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Penalty on EPF delay payment

Court : High court of andhra

Brief : : If any delay payments regarding EPF and ESI , CHARGED INTEREST RATE IS 12%
ON SIMPLE INTEREST

Citation : SYED SHAH MOHAMMED QUADRI AND Y.V. NARAYANA, JJ.

Judgment :

[1997] 227 ITR 446 (AP)


HIGH COURT OF ANDHRA PRADESH
Hitech (India) (P.) Ltd.
v.
Union of India
SYED SHAH MOHAMMED QUADRI AND Y.V. NARAYANA, JJ.
WRIT PETITION NOS. 7516 OF 1922, 21142 OF 1994 AND 11774 OF 1995 AND
3051 OF 1996
DECEMBER 27, 1996

JUDGMENT
Syed Shah Mohammed Quadri, J.—Common questions of law are urged in these writ petitions, so
they are heard together and are being disposed of by a common judgment. For appreciating the
facts which give rise to the questions referred to hereunder it will be enough to refer to the facts in
W.P. No. 7516 of 1992 which are representative of the facts in the other writ petitions.
The petitioners are challenging the constitutional validity of section 43B and section 36(1)(va) of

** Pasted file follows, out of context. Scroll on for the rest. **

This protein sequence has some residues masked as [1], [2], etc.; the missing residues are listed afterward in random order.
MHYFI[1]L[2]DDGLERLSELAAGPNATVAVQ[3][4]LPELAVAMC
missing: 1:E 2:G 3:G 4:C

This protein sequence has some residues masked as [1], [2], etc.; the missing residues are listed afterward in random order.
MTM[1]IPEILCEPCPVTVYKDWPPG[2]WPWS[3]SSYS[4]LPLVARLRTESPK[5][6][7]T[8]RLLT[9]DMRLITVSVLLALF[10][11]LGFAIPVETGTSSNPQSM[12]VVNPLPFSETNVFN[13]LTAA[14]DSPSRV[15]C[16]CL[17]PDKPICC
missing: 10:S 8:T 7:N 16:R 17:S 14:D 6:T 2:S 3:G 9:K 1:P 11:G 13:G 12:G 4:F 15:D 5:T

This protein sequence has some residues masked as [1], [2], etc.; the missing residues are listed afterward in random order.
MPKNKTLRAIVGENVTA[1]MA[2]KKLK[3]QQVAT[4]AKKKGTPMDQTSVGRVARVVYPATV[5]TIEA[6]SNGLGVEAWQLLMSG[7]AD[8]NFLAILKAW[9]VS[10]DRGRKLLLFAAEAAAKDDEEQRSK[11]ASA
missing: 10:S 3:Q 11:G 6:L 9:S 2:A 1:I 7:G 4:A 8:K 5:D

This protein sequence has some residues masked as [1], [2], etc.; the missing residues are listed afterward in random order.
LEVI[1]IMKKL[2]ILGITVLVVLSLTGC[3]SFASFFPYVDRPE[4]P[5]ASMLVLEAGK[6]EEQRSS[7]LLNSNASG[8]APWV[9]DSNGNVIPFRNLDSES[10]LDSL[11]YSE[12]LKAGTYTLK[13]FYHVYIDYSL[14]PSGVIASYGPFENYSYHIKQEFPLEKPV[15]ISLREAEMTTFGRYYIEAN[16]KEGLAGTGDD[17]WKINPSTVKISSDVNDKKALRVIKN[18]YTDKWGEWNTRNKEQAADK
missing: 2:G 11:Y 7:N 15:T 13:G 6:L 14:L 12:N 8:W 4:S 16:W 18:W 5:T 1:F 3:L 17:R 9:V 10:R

the Income-tax Act, 1961, in so far as they provide for disallowance of the employer's contribution
to provident fund, contribution to the employees' State insurance fund and the payment of
employees' contribution to the provident fund and contribution to the employees' State insurance
fund when the same are paid after the due dates in the respective Acts.

The petitioner is a private limited company. It is engaged in the business of manufacture and sale of
electronic connectors for the defence sector and it is registered as a small scale industry. It is an
assessee under the Income-tax Act. The petitioner has employed about 400 persons in its
establishment. It is covered by the Employees' Provident Funds and Miscellaneous Provisions Act,
1952 (for short "the E.P.F. Act"), and the Employees' State Insurance Act, 1948 (for short "the